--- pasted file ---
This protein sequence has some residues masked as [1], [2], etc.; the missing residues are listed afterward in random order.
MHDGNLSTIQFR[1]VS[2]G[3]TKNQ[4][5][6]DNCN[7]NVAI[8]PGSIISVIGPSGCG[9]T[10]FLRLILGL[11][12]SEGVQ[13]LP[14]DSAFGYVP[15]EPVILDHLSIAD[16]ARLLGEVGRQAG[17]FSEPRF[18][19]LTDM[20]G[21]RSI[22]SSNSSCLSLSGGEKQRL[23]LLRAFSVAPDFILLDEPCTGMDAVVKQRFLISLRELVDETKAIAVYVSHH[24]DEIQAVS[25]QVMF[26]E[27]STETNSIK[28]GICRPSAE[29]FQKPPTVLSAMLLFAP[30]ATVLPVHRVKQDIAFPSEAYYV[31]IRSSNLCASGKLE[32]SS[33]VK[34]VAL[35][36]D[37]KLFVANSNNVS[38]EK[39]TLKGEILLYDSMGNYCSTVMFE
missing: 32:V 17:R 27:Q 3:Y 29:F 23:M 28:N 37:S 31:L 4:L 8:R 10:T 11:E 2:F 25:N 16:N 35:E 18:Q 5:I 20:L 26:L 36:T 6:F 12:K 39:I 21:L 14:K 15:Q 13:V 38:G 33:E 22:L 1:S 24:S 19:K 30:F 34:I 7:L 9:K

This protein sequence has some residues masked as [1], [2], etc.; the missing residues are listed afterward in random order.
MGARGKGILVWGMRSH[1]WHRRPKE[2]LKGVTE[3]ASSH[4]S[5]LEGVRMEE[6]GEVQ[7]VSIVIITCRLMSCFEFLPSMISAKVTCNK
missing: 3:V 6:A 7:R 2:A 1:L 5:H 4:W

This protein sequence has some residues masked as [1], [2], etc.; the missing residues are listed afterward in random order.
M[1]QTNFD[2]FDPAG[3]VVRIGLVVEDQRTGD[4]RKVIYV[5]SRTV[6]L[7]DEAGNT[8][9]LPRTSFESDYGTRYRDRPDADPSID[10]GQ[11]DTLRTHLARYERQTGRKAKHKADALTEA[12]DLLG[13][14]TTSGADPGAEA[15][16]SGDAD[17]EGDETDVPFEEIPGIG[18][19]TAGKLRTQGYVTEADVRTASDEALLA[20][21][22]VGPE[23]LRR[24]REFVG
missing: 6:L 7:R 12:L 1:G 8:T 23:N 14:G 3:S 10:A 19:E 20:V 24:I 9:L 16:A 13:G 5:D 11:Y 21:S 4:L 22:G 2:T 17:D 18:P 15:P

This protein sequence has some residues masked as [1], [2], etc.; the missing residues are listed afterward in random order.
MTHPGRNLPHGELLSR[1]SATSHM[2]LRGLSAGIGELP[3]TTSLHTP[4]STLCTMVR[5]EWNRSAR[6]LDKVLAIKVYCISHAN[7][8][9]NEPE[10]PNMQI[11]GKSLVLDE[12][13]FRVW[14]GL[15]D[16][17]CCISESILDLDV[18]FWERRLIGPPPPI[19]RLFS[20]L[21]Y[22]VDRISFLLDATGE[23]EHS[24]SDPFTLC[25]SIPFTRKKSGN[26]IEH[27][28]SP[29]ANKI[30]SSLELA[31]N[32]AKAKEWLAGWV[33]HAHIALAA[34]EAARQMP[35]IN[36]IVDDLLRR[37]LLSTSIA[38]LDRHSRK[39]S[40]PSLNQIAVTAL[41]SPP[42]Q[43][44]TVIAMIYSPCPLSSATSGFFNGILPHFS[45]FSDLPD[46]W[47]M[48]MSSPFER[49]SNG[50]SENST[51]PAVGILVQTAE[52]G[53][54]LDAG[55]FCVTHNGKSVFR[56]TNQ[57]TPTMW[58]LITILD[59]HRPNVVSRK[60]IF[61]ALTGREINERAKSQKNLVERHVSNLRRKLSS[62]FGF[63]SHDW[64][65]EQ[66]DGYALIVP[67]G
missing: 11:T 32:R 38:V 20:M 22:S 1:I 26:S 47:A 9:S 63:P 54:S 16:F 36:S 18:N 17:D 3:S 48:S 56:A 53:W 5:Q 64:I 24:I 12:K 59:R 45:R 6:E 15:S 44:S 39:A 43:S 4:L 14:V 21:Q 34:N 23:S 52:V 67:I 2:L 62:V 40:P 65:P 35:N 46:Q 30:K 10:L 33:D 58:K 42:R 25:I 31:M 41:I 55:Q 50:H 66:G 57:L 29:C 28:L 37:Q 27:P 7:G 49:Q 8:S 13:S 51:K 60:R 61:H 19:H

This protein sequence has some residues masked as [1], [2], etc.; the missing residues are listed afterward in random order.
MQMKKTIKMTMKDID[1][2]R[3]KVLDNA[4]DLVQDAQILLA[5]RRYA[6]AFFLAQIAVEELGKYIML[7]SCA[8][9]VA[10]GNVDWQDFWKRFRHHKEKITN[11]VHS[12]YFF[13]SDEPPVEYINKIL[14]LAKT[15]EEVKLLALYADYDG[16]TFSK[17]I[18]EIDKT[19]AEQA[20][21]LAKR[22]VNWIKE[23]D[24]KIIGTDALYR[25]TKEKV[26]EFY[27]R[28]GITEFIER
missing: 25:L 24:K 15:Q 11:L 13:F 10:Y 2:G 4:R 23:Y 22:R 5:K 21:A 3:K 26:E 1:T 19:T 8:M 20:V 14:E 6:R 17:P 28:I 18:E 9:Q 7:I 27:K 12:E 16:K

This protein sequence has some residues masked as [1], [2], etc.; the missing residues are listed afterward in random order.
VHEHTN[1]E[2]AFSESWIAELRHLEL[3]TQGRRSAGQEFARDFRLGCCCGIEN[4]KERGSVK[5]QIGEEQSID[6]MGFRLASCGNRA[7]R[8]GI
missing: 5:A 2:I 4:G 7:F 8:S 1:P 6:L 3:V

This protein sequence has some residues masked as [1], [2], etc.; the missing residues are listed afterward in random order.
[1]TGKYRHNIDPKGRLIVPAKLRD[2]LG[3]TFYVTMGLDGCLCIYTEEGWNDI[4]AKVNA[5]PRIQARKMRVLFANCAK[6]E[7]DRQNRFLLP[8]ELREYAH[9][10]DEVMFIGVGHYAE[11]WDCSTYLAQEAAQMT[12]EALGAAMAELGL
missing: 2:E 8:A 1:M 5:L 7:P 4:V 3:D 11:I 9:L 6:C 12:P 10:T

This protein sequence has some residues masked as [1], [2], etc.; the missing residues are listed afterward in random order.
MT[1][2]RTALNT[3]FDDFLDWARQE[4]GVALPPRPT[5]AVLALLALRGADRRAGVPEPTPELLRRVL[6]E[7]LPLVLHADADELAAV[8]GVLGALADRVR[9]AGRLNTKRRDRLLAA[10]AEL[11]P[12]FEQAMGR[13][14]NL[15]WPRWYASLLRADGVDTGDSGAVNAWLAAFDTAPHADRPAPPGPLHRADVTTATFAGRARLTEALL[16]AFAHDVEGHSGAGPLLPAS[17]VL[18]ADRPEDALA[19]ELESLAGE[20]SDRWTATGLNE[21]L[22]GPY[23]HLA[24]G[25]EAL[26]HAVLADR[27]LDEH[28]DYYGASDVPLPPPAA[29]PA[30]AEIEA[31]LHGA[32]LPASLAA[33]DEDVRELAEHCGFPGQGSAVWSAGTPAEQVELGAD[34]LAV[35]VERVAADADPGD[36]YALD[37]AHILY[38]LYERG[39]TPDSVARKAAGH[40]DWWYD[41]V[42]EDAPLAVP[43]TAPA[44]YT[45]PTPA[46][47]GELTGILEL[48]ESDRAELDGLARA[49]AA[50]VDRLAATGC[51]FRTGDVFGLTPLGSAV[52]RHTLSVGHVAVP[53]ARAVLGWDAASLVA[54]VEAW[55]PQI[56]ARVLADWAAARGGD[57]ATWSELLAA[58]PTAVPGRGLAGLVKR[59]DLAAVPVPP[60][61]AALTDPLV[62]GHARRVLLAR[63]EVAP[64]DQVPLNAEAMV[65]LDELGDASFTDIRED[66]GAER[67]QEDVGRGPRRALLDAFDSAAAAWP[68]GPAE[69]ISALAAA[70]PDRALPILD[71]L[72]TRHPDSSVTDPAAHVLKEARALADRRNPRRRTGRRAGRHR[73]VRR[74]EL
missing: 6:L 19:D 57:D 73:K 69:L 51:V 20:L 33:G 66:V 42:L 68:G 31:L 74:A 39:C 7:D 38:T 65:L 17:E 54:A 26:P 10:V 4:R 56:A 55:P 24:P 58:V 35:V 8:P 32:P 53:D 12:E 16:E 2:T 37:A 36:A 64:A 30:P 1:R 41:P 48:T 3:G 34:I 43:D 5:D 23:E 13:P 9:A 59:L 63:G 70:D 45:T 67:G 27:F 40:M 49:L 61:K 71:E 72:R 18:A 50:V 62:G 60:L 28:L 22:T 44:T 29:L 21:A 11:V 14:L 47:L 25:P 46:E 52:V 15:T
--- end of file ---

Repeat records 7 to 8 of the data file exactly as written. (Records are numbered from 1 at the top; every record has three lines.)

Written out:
This protein sequence has some residues masked as [1], [2], etc.; the missing residues are listed afterward in random order.
[1]TGKYRHNIDPKGRLIVPAKLRD[2]LG[3]TFYVTMGLDGCLCIYTEEGWNDI[4]AKVNA[5]PRIQARKMRVLFANCAK[6]E[7]DRQNRFLLP[8]ELREYAH[9][10]DEVMFIGVGHYAE[11]WDCSTYLAQEAAQMT[12]EALGAAMAELGL
missing: 2:E 8:A 1:M 5:L 7:P 4:V 3:D 11:I 9:L 6:C 12:P 10:T

This protein sequence has some residues masked as [1], [2], etc.; the missing residues are listed afterward in random order.
MT[1][2]RTALNT[3]FDDFLDWARQE[4]GVALPPRPT[5]AVLALLALRGADRRAGVPEPTPELLRRVL[6]E[7]LPLVLHADADELAAV[8]GVLGALADRVR[9]AGRLNTKRRDRLLAA[10]AEL[11]P[12]FEQAMGR[13][14]NL[15]WPRWYASLLRADGVDTGDSGAVNAWLAAFDTAPHADRPAPPGPLHRADVTTATFAGRARLTEALL[16]AFAHDVEGHSGAGPLLPAS[17]VL[18]ADRPEDALA[19]ELESLAGE[20]SDRWTATGLNE[21]L[22]GPY[23]HLA[24]G[25]EAL[26]HAVLADR[27]LDEH[28]DYYGASDVPLPPPAA[29]PA[30]AEIEA[31]LHGA[32]LPASLAA[33]DEDVRELAEHCGFPGQGSAVWSAGTPAEQVELGAD[34]LAV[35]VERVAADADPGD[36]YALD[37]AHILY[38]LYERG[39]TPDSVARKAAGH[40]DWWYD[41]V[42]EDAPLAVP[43]TAPA[44]YT[45]PTPA[46][47]GELTGILEL[48]ESDRAELDGLARA[49]AA[50]VDRLAATGC[51]FRTGDVFGLTPLGSAV[52]RHTLSVGHVAVP[53]ARAVLGWDAASLVA[54]VEAW[55]PQI[56]ARVLADWAAARGGD[57]ATWSELLAA[58]PTAVPGRGLAGLVKR[59]DLAAVPVPP[60][61]AALTDPLV[62]GHARRVLLAR[63]EVAP[64]DQVPLNAEAMV[65]LDELGDASFTDIRED[66]GAER[67]QEDVGRGPRRALLDAFDSAAAAWP[68]GPAE[69]ISALAAA[70]PDRALPILD[71]L[72]TRHPDSSVTDPAAHVLKEARALADRRNPRRRTGRRAGRHR[73]VRR[74]EL
missing: 6:L 19:D 57:D 73:K 69:L 51:V 20:L 33:G 66:V 42:L 68:G 31:L 74:A 39:C 7:D 38:T 65:L 17:E 54:A 26:P 10:V 4:R 56:A 55:P 24:P 58:V 35:V 8:P 32:P 53:D 12:E 16:E 2:T 37:A 36:A 64:A 30:P 1:R 41:P 48:T 3:G 34:I 43:D 5:D 23:E 13:P 9:A 59:L 63:G 70:D 45:T 67:G 27:F 40:M 49:L 61:K 71:E 72:R 18:A 50:V 62:G 60:L 28:L 22:T 44:T 29:L 21:A 11:V 14:L 47:L 25:P 46:E 52:V 15:T